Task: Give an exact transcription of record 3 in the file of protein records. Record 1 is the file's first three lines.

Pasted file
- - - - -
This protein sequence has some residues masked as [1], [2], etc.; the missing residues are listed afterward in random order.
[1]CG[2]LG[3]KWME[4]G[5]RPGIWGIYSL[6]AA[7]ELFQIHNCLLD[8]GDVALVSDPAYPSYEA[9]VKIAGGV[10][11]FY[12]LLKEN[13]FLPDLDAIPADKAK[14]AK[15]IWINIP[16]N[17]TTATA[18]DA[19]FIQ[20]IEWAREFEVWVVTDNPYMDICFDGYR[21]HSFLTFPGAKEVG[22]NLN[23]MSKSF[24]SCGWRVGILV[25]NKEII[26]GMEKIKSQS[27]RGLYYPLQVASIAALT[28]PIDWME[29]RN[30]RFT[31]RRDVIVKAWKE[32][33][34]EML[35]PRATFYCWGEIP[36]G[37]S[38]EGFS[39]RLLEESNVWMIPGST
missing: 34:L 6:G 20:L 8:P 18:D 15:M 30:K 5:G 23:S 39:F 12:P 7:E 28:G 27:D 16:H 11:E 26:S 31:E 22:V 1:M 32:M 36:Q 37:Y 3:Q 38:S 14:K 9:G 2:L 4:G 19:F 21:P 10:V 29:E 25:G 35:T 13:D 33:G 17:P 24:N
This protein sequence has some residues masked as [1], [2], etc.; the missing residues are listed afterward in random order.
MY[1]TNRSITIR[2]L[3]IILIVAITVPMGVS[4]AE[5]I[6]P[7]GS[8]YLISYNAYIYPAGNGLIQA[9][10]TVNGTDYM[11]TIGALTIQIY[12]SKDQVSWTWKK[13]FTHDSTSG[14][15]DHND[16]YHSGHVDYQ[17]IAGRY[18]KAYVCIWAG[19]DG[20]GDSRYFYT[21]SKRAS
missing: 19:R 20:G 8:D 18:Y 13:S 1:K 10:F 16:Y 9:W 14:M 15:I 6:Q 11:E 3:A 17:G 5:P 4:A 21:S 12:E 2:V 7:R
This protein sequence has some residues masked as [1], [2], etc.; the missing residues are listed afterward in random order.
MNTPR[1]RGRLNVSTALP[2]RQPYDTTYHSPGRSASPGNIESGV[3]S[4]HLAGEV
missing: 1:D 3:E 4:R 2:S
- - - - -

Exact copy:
This protein sequence has some residues masked as [1], [2], etc.; the missing residues are listed afterward in random order.
MNTPR[1]RGRLNVSTALP[2]RQPYDTTYHSPGRSASPGNIESGV[3]S[4]HLAGEV
missing: 1:D 3:E 4:R 2:S